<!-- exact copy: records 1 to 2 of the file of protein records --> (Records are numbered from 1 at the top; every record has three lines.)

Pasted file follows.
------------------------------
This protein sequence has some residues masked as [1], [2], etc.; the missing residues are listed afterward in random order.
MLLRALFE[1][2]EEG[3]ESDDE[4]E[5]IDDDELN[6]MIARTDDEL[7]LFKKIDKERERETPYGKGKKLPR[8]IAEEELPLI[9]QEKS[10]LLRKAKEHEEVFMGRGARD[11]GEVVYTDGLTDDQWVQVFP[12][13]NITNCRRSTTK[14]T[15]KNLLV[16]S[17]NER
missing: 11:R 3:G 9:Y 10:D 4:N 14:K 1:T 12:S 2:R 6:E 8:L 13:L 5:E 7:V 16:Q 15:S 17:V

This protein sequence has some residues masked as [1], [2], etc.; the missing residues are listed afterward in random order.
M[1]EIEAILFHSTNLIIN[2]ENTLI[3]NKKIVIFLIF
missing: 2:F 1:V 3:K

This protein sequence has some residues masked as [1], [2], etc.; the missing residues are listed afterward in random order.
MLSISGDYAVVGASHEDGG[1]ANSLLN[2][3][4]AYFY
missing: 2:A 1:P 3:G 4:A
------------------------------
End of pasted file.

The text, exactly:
This protein sequence has some residues masked as [1], [2], etc.; the missing residues are listed afterward in random order.
MLLRALFE[1][2]EEG[3]ESDDE[4]E[5]IDDDELN[6]MIARTDDEL[7]LFKKIDKERERETPYGKGKKLPR[8]IAEEELPLI[9]QEKS[10]LLRKAKEHEEVFMGRGARD[11]GEVVYTDGLTDDQWVQVFP[12][13]NITNCRRSTTK[14]T[15]KNLLV[16]S[17]NER
missing: 11:R 3:G 9:Y 10:D 4:N 14:K 1:T 12:S 2:R 6:E 8:L 13:L 5:E 7:V 16:Q 15:S 17:V

This protein sequence has some residues masked as [1], [2], etc.; the missing residues are listed afterward in random order.
M[1]EIEAILFHSTNLIIN[2]ENTLI[3]NKKIVIFLIF
missing: 2:F 1:V 3:K